A recently released study from Radius Global Marketing Research identifies some key similarities and differences in shopping habits, preferences, and influences among Millennials (18-32) and Baby Boomers (49-67). One of the key differences pertains the top sources of information that influence purchase decisions. Millennials appear to be more influenced by word-of-mouth (WOM) than Baby Boomers, while the latter are more reliant on advertising than the younger generation.
The survey asked respondents which sources of information are influential to them across four product categories - apparel, packaged goods, financial products, and big-ticket purchases (such as travel and electronics). WOM emerged as the leading purchase influencer (top-two box score) in each category among Millennials, with search engines also among the top three for each category.
Among Boomers, WOM is the top influencer for financial products and big-ticket purchases, but was only third for packaged goods purchases, and fell out of the top three for apparel decisions. Interestingly, though, Boomers ranked advertising among the top three influencers in each category, giving it top billing for packaged goods decisions.
The data is based on an online survey conducted in the summer of 2013 among a nationally representative sample of 738 respondents.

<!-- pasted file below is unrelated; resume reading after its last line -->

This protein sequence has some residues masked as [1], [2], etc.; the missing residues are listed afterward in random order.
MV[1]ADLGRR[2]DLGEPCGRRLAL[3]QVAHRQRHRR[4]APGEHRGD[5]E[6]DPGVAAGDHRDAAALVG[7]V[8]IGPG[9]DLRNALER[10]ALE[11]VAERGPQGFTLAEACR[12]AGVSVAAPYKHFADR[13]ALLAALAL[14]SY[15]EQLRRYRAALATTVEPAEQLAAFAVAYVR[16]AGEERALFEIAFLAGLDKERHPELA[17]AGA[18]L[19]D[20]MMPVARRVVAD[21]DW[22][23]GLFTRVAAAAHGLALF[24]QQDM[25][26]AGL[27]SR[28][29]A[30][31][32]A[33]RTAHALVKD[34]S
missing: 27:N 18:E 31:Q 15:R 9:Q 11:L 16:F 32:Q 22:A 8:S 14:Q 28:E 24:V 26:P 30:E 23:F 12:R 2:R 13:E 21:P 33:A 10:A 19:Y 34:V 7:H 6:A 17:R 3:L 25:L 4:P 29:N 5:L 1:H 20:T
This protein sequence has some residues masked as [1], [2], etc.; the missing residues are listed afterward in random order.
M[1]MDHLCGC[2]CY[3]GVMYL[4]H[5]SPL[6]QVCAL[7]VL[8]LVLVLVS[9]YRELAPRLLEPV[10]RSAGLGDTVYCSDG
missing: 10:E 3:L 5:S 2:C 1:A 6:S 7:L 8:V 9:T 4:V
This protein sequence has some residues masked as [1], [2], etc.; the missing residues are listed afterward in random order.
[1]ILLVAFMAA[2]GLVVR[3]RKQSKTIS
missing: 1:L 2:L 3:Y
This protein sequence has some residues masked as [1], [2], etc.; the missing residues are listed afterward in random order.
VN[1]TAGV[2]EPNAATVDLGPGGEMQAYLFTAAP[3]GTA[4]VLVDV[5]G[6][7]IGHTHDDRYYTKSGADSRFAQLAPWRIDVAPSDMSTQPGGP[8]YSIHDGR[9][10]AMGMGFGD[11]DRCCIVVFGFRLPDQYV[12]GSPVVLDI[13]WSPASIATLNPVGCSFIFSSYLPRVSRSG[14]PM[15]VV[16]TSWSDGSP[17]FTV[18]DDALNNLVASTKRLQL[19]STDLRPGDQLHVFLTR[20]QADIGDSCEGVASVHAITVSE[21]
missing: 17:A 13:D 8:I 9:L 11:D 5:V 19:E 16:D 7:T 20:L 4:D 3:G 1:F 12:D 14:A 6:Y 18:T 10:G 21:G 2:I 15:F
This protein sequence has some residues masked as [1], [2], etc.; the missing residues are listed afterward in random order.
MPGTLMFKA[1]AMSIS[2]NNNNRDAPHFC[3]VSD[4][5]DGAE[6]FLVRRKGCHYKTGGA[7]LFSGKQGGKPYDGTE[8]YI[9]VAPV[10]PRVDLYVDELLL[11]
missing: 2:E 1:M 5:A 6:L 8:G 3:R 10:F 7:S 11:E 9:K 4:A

The strength of WOM isn't too surprising, given research released last year by Nielsen finding that recommendations are the most-trusted and most-influential information sources among global consumers. Asked to what extent do you trust the following forms of advertising, Recommendations From People I Know rated 84 percent in the Nielsen survey, followed by Branded Websites, 69 percent; Consumer Opinions Posted Online, 68 percent; Editorial Content Such As Newspaper Articles, 67 percent and Ads On TV, 62 percent.
What's the likelihood that Millennials will rely more on word-of-mouth recommendations as a purchase influencer over advertising as they age versus Boomers at the same ages?